Belfast protest: Boy, 12, arrested as 100 youths clash with police over Northern Ireland protocol

A senior police leader has pleaded for calm over the Northern Ireland protocol as a 12-year-old boy was arrested after a hundred rioters attacked officers at a rally.

Chief Superintendent Darrin Jones said he was "saddened" after police were attacked with missiles and fireworks close to a peace line in Belfast on Wednesday evening.

The chaotic scenes erupted on Lanark Way in the loyalist Shankill Road area, while disorder also flared on the nationalist Springfield Road side of the peace wall.

Two boys aged 12 and 15 were arrested on suspicion of riotous behaviour and have since been released on bail as police inquiries continue.

No officers or civilians were hurt, but three PSNI vehicles were damaged and had to be removed from duty, in the latest unrest to rock the city.

"Everyone has the right to protest and we have an obligation to facilitate protest, but there is a time and there is a place and the organisers must have reasonably expected what would happen when the protest was there," said Mr Jones, the Belfast area commander.

"I would appeal to the community, those with influence in the community to use that influence positively to make the right decisions, try and reduce tensions in the area and appeal for calm."

Protests erupt

Loyalists clash with police during a protest against the Northern Ireland Protocol in Belfast

Credit: Charles McQuillan/Getty Images

Missiles were fired at police in Belfast

Credit: Charles McQuillan/Getty Images

Police leaders called for calm over the Northern Ireland protocol

Credit: Peter Morrison/AP

There was a heavy police presence at the scene amid fierce clashes

Credit: Brian Lawless/PA Wire

Police leaders call for calm

The police leader for Belfast, Mr Jones, added that the violence was "fairly serious".

"At one stage there were up to 100 people on both sides of the interface attacking police officers," he told BBC Radio Ulster. 

Referring to the two arrests, he said: "It is shocking and will have life-changing consequences for those children.

"Most of the crowd who were attacking police, and attacking them in a sustained way with bottles, masonry, fireworks, were from that age, about early teens to early 20s.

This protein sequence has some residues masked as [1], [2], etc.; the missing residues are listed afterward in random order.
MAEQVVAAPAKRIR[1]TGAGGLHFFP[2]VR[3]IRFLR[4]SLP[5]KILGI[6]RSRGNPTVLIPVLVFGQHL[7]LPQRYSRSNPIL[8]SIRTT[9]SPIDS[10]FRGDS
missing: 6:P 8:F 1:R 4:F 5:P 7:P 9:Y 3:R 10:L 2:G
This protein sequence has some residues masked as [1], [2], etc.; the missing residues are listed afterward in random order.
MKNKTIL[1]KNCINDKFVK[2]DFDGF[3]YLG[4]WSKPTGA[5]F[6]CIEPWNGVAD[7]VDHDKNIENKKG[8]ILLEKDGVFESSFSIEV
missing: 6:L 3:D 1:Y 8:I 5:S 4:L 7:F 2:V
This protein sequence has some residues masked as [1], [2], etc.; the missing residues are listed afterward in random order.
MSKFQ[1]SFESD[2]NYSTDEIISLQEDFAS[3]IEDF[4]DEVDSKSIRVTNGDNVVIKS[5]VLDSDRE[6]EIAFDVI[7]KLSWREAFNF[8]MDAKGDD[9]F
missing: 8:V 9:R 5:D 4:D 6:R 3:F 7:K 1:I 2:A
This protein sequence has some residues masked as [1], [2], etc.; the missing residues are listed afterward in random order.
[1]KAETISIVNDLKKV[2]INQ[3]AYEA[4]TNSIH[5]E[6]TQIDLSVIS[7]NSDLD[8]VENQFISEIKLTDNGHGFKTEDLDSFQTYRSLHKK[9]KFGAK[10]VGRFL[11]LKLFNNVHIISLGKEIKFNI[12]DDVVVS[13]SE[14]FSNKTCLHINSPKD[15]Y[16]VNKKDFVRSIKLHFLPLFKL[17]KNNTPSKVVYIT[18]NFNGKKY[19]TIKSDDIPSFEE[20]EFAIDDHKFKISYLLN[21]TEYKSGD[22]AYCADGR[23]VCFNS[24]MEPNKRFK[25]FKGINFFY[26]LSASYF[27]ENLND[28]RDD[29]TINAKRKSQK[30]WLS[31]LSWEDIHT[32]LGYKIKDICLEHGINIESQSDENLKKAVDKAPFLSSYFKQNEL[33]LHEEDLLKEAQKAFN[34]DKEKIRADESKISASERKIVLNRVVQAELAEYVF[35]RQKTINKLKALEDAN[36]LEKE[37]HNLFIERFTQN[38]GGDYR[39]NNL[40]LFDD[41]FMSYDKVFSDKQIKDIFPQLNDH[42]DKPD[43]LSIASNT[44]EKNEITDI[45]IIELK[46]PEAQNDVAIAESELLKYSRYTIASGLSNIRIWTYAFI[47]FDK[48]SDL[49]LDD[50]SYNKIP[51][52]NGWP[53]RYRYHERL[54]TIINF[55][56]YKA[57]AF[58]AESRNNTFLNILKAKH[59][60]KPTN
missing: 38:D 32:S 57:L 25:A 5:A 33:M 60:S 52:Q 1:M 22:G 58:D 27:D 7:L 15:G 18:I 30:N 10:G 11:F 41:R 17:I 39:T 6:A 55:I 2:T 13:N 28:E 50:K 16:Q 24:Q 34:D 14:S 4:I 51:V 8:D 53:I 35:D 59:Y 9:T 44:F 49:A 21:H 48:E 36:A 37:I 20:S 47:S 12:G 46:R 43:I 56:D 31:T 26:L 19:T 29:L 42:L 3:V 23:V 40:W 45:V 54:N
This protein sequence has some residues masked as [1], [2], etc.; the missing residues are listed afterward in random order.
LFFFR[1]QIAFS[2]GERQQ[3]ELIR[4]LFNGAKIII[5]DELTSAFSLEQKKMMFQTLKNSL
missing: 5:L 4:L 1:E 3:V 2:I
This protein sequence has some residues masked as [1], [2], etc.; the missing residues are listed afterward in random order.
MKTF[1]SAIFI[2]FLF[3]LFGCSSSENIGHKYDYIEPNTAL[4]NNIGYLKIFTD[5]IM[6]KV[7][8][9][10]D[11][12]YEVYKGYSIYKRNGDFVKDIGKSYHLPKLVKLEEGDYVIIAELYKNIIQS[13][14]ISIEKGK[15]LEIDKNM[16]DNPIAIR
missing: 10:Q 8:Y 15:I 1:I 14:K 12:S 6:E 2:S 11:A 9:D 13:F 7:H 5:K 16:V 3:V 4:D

"It was a protest we believe, organised by older people against the protocol. But where it was, in relation to the interface, in relation to a very volatile area, it could have been reasonably been expected by those organisers that it would increase tension, it would increase onlookers.

Police warned of further unrest in the months to come

Credit: Charles McQuillan/Getty Images

The Northern Ireland protocol has proven contentious in the city

Credit: Brian Lawless/PA Wire

"What happened was the protest itself was peaceful, but once it did go in, the onlookers then who had gathered they put their attention to police and attacked the police."

The senior officer expressed concern about future protests against the protocol.

"It saddens me, the officers who were being attacked last night were not providing local policing, they weren’t dealing with domestic abuse, they weren’t dealing with anti-social behaviour, they weren’t dealing with drug dealing, all those things that impact on society," he warned.

"Many of those officers who were attacked last night were from the local neighbourhood teams."

Latest violence to flare

Earlier this week, a bus was burnt out in Newtownards in an attack politicians linked to loyalist opposition to the protocol.

The attack in the predominantly unionist area happened on the exact date set by the DUP earlier this autumn to pull down institutions at Stormont if major changes to the protocol had not been secured.

It was condemned by unionist leaders.

The DUP has not yet withdrawn ministers from the executive branch, insisting progress is being made in efforts to dismantle the contentious Irish Sea border.

Opposition to the protocol that has created trade barriers between Northern Ireland and the rest of the UK was a factor behind rioting that flared in several loyalist areas across the region in April.

In April, the UK Prime Minister Boris Johnson said he was "deeply concerned" after a bus was hijacked and set on fire after being pelted with petrol bombs at the junction of Lanark Way and Shankill Road in west Belfast.

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